Care home moves in professional musician’s grand piano so 91-year-old can play it again | CBC News
As Sister Joan Miller sits down to the piano, she pauses and takes a deep breath.
Even at 91, her hands flutter along the keys of a special piano — the last gift her father gave her before he passed away.
“To a musician, music is not an adjunct. It’s essential to life. It’s essential to spiritual life. And this operated for me on both those levels.”
This month, Miller got to play on her own grand piano for the first time in almost four years. The piano was moved to the Santa Maria Care Home in Regina just for her.
“When I put my hands on the keys, then I want to play,” Miller said, with a smile as she pauses in between songs. “The music’s already coming out and usually comes before you start to play, so you already have an idea.”
Miller has been at the home for about three years. She’s been separated from her piano for years.
Now when she plays, she’s concentrating and smiling again.
“It’s like you’re being enveloped by it. I don’t know how to express it … it’s so wonderful.”
Miller started playing the piano at age six. When she was 10, her family moved from Weyburn, Sask., to Regina, and she kept studying piano at the Sacred Heart Academy. After high school, she became a Sister of Our Lady of the Mission. Miller eventually earned her associate in music from the Royal Conservatory of Music.
After moving around, she settled in Brandon, Man., teaching all fall, winter and spring, and studying in the summer. Teaching came naturally to the daughter of two educators.
“I love music so much. I do really like working with children and adults, too,” she said. “What I tried to impart to them was a great love for this instrument.”
Miller studied at the University of Regina, University of Saskatchewan in Saskatoon, and Indiana University. She completed her PhD in music and studied in Italy and London. She’s also adjudicated piano festivals across Canada.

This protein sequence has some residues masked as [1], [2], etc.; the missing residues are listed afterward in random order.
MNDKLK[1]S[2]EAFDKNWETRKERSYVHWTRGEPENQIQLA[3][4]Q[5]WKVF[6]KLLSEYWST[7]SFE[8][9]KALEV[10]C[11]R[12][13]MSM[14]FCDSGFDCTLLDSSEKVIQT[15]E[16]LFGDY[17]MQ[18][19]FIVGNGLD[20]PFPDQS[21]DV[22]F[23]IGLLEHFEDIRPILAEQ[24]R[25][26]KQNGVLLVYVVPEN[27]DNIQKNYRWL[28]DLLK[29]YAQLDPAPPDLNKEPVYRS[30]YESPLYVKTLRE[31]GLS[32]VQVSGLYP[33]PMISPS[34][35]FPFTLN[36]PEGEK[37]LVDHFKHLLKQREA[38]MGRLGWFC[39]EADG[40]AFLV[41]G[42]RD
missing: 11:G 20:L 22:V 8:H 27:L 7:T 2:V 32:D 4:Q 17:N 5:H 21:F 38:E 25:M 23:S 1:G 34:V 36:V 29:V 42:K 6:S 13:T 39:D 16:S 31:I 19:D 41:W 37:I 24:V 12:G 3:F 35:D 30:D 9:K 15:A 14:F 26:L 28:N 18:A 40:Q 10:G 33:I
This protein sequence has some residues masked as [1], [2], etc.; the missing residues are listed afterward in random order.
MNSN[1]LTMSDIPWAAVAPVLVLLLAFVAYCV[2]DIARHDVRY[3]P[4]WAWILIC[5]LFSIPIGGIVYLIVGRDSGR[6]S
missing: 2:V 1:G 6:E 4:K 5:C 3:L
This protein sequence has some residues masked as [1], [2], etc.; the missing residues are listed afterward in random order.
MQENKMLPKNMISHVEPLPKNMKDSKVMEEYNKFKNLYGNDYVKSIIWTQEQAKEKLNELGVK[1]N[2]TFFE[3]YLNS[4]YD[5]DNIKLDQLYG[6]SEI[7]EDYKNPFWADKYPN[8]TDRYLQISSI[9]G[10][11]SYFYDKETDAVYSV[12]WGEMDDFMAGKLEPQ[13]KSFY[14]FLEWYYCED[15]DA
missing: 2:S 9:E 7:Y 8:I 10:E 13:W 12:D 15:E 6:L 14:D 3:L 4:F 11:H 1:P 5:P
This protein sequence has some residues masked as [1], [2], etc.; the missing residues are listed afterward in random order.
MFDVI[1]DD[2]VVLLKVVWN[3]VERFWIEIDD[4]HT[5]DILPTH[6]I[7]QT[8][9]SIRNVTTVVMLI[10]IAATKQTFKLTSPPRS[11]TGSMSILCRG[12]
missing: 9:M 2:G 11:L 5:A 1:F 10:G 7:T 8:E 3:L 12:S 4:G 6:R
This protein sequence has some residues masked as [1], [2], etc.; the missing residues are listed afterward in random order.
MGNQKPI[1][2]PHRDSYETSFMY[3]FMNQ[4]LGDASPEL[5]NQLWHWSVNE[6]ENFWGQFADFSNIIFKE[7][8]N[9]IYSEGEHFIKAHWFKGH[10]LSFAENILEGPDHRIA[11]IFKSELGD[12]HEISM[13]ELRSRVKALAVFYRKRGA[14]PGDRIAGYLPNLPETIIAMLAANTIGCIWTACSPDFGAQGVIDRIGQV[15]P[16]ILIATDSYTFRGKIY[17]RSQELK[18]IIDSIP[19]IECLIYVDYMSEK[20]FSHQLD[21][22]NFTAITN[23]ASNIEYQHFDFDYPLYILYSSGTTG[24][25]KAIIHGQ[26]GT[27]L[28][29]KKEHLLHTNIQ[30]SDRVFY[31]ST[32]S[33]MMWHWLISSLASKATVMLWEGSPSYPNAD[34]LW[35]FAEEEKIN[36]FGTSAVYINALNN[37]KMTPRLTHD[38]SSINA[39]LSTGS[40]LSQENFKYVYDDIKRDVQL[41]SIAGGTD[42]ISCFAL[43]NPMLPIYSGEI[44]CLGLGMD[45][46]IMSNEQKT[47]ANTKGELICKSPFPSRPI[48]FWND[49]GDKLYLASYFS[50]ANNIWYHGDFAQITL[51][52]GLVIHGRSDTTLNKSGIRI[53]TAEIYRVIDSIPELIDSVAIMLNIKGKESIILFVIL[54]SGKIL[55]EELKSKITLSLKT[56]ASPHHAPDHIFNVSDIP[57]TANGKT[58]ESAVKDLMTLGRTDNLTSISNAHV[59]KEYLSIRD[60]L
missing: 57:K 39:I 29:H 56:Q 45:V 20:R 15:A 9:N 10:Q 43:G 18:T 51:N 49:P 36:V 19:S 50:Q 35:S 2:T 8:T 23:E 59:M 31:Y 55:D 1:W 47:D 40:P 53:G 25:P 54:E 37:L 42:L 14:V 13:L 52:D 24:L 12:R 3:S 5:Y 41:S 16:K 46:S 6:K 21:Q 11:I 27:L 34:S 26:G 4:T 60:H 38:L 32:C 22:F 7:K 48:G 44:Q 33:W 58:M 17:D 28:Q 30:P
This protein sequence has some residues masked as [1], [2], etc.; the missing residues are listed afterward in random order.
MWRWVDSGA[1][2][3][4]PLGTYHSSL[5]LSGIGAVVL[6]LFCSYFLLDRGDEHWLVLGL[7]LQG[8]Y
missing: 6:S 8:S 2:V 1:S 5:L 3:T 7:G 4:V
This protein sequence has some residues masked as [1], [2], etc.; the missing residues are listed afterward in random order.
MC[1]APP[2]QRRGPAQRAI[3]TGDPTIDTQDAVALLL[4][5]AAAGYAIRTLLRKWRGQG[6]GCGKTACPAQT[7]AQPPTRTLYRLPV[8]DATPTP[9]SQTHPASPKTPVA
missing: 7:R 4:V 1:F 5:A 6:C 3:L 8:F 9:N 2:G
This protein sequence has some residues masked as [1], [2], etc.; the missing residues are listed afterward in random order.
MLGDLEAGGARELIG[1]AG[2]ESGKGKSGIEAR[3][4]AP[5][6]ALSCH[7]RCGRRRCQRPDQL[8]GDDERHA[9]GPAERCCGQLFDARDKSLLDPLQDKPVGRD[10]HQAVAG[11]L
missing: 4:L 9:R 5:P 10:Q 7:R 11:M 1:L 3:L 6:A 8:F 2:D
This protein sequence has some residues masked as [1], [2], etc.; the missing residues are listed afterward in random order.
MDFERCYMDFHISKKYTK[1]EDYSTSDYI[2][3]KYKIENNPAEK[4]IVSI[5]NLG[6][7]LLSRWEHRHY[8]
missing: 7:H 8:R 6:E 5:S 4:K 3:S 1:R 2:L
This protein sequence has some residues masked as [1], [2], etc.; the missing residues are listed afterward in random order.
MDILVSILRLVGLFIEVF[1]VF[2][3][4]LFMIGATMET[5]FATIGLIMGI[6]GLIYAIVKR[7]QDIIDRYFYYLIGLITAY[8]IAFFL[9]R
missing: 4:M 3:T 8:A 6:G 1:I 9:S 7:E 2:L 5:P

While teaching in 1970, Miller’s father stopped by with a surprise. He gave her a Steinway grand piano. It was the last thing he gave her before he passed away in 1972.
“He was so happy. He absolutely came and had me play for him and he just loved the piano,” she said. “And I think he knew that it meant so much to me.”
Her father influenced her music career heavily by pushing her to keep going even on days she didn’t wish to. Now when she plays, Miller thinks of her father every time.
After health issues began taking their toll on Miller, she moved into a care home in Regina. She asked to come to Santa Maria Care Home in Regina’s south end because of the chapel but longed to play again.
Her piano was put into the care of a former student, Gregory Chase. He held onto it until last week, when the care home started moving it in. Professional movers disassembled and reassembled it in the chapel area.
“I’ve been in heaven ever since,” Miller said. “It just speaks to me.
“I want to love it. I wanted to hug it.”
She wishes she could play at her best, but her arthritis hurts her and she can’t manage the pedals as well as she used to.
Opening her piano to others
Now that it’s in Regina, Miller hopes other artists or students under the careful watch of their teachers would take the opportunity to play on the Steinway at Santa Maria.
“It’s got to be people who value it. And I’ve been very fortunate here because they’ve given me and my piano such a warm welcome,” she said.